transfusion rate is reported in the literature [19–28].
The frequency of major complications was 0.9–4.7%
for septicaemia and 0.6–1.4% for renal haemorrhage
requiring intervention [19–31]. Rates of access-
related complications were 2.3–3.1% for pleural
and 0.2–0.8% for colonic injury (Table 1) [19–34].
Significant complications in PNL can be divided into
complications related to the access and those
related to the stone removal.
The sources of intraoperative complications are
generally attributable to:
? Incorrect patient selection
? The lack of adequate equipment
? Technical errors
4.1. Patient selection
percutaneous endourologic procedures, but parti-
cularly when selecting patients for PNL. Surpris-
ingly, reports suggest that PNL in pretreated kidneys
is not associated with a higher morbidity but the
procedure may take longer and usually leads to a
higher percentage of auxiliary procedures .
patient selectionis important for all
? PNL is contraindicated if the patient has an
untreated coagulopathy, UTI, or pyonephrosis.
? The presence of concomitant disease such as
diabetes or pulmonary disease or cardiovascular
disease enhances the risk of a suboptimal out-
come for PNL; a similar situation occurs in the
presence of malfunctioning kidneys or infected
? If the patient is grossly obese or has a spinal
deformity, a branched collecting system, or a
horseshoe or malrotated kidney, the procedural
difficulty is increased. There might be a contro-
versy about obesity; however, at least in the
authors’ experience gross obesity increased the
risk of complications. It is technically more
european urology 51 (2007) 899–906
Table 1 – Complications in PNL: an overview of literature
and the Mannheim experience
series (n = 315 )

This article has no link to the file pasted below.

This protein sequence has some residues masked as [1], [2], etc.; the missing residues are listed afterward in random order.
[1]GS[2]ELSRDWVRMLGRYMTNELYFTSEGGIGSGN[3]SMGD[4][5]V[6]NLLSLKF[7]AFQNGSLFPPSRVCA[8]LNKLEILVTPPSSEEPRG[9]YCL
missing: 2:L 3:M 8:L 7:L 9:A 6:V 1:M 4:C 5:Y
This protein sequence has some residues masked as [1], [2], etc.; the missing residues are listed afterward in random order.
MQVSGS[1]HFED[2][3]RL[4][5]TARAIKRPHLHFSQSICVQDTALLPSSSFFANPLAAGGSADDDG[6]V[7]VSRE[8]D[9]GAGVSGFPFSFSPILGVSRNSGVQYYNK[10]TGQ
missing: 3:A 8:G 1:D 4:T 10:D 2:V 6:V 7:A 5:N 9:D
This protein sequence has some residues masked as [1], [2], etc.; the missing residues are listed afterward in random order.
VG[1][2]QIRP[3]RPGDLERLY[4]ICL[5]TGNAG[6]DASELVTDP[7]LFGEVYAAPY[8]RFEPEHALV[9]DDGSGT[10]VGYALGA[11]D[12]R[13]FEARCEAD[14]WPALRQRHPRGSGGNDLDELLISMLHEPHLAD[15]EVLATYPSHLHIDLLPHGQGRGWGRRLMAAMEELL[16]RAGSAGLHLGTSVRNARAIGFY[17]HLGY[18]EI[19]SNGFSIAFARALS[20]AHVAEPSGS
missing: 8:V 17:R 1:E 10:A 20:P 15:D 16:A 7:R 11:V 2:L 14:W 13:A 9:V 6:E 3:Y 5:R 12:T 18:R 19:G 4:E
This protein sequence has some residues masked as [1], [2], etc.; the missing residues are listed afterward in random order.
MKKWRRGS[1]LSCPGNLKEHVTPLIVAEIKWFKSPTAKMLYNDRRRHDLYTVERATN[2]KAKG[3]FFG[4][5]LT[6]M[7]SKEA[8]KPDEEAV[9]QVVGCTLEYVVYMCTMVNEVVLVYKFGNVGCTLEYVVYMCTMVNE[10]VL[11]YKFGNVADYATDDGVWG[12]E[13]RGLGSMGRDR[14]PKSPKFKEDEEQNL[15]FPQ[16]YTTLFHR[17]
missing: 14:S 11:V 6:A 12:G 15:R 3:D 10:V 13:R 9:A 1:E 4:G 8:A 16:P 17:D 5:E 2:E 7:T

7.2% (n = 582 )
0.6% (n = 318 )
1.4% (n = 1854 )
11.2% (n = 582 )
17.5% (n = 103 *
21.0% (n = 81 )
21.4% (n = 103 *
22.4% (n = 582 )
0.8% (n = 582 )
0.97% (n = 103 *
2.2% (n = 318 )
4.7% (n = 128 )
0.2% (n = 1000 )
0.2% (n = 582 )
0.29% (n = 5039 )
0.8% (n = 250 )
2.3% (n = 128 )
3.1% (n = 582 )
0.3% (n = 318 )
0.3% (n = 582 )
0.78% (n = 128 )
PNL = percutaneous nephrolithotomy; NA = not available.
*Multitract PNL due to large staghorn stones.
demanding (i.e., length of nephroscope sheath)
and the patients usually suffer from associated
diseases (i.e., diabetes mellitus).
? Large stone size will increase rate of complica-
4.2. Correct preparation and equipment
by careful positioning of the patient and reduces
the possibility of subsequent intraoperative com-
plications. The following positions are described:
Positioning of the patient
? The flat prone position on a fluoroscopic table
? The deflected prone position on a cushion
? The oblique prone position on a fluoroscopic table
? The oblique supine position ona fluoroscopic table
The deflection of the patient placed on special
cushion may increase the distance between the 12th
rib and iliac spine, thereby enlarging the area for
adequate puncturing of the kidney. On the other
hand,thisleads toa higherposition of the patienton
the fluoroscopic table, which may interfere with the